Meth-contaminated homes are a growing hazard
The housing rebound is putting more of these residences on the market, which is making test kits a growth industry.
Health experts say it's a good idea to have your home checked for asbestos, lead, mold or radon gas. But now a growing number of consumers are having their residences or business spaces inspected for another very toxic hazard -- methamphetamine contamination.
According to the International Association of Certified Home Inspectors, police seized more than 17,000 meth labs in the U.S. in 2003. The number of seizures has gone down more recently, but methamphetamine use continues to rise. Officials estimate tens of thousands of homes and other properties have been contaminated by the chemicals used to make the highly addictive drug.
The spilled or vaporized ingredients can be easily absorbed into a variety of home interior carpets, ducts, wall boards, tiles and fabrics -- and even trace amounts can linger there for years. And the chemicals associated with meth -- either in its production or usage -- can cause injuries to the brain, lungs, liver and kidneys, and they can damage a person's nervous and reproductive systems.
There's an economic impact, too. The Denver Post reports more methamphetamine-contaminated properties are being discovered as the housing market recovers. While contamination is especially prevalent among foreclosed homes and low- to mid-range rental units, it has been found in all sorts of neighborhoods and in high-price homes as well.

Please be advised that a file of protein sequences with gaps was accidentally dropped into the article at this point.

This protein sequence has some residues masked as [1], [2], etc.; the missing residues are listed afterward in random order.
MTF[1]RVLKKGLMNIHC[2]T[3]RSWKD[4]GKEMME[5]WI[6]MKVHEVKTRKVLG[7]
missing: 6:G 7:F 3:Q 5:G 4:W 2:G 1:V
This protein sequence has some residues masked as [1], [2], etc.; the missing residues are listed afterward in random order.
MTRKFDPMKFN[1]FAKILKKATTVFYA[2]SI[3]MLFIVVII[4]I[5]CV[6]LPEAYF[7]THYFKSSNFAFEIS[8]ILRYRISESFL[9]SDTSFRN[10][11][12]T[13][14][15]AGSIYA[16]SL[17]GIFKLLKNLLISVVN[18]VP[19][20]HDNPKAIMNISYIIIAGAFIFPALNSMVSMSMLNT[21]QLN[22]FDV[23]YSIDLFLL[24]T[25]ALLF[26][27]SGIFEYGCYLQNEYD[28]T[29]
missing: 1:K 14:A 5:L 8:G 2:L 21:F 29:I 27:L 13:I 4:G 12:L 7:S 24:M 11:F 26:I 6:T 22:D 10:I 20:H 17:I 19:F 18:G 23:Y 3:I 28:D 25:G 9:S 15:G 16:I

With more homes getting sold these days, the market for home test kits for meth has grown dramatically. "We probably do hundreds (of these tests) per week," said Paul Pope, project manager at ALS Environmental Laboratories in Salt Lake City, Utah -- one of only a handful of U.S. companies selling meth test kits.
After purchasing a kit for around $45, consumers wipe down areas they suspect of meth contamination with swabs -- which are sent into the lab for analysis. Results are usually available within a week, or faster if requested.
According to Pope, about 80% of the test kits are used by "people trying to get some sense of what they are about to purchase, before they close the deal. No one want to inherit additional costs." While the company first catered to consumers in the Rocky Mountain states, Pope says ALS' meth test-kit business has grown nationally by about 400% in the past decade.
The problem for many people facing methamphetamine contamination is what to do next. Cleanup can cost thousands or tens of thousands of dollars, and in extreme cases involve stripping a property's interior all the way to the wall studs.
And not all states have laws requiring a meth-tainted property to be decontaminated or that hold a landlord responsible for that cleanup. According to a recent survey by Scripps Howard News Service, 27 states have specific meth-residue disclosure laws when it comes to the purchase of a home, and only 17 have laws requiring landlords to disclose any meth contamination to their tenants.
In some states, the owner doesn't have to tell a prospective homebuyer about any meth contamination, as long as the property has been "remediated," or cleaned up.
Meth houses are considered to be toxic waste sites. The U.S. Attorney won't even seize a meth house as part of asset forfeiture because of the high cost to clean up the toxic chemicals. I've seen a million dollar home used for making meth. If someone buys a home that has been used for making meth they won't be able to resell it without first having it professional decontaminated. The costs are staggering.
Many lenders and/or buyers insist on a home inspection
It's been years since I bought.
But do home inspectors check for this crap now
(along w/ radon & short wiring, etc.) ???
Always do your homework when buying a house - planning and zoning info, sex offenders list, everything you can find - and never hesitate to speak with your potentially future neighbors.
Considering what "trace" amounts can do, somebody would have to be insane to use that crap. I heard it smells like burning plastic.
You have to divulge if anyone died in a house for purchase, but not meth? Crazy
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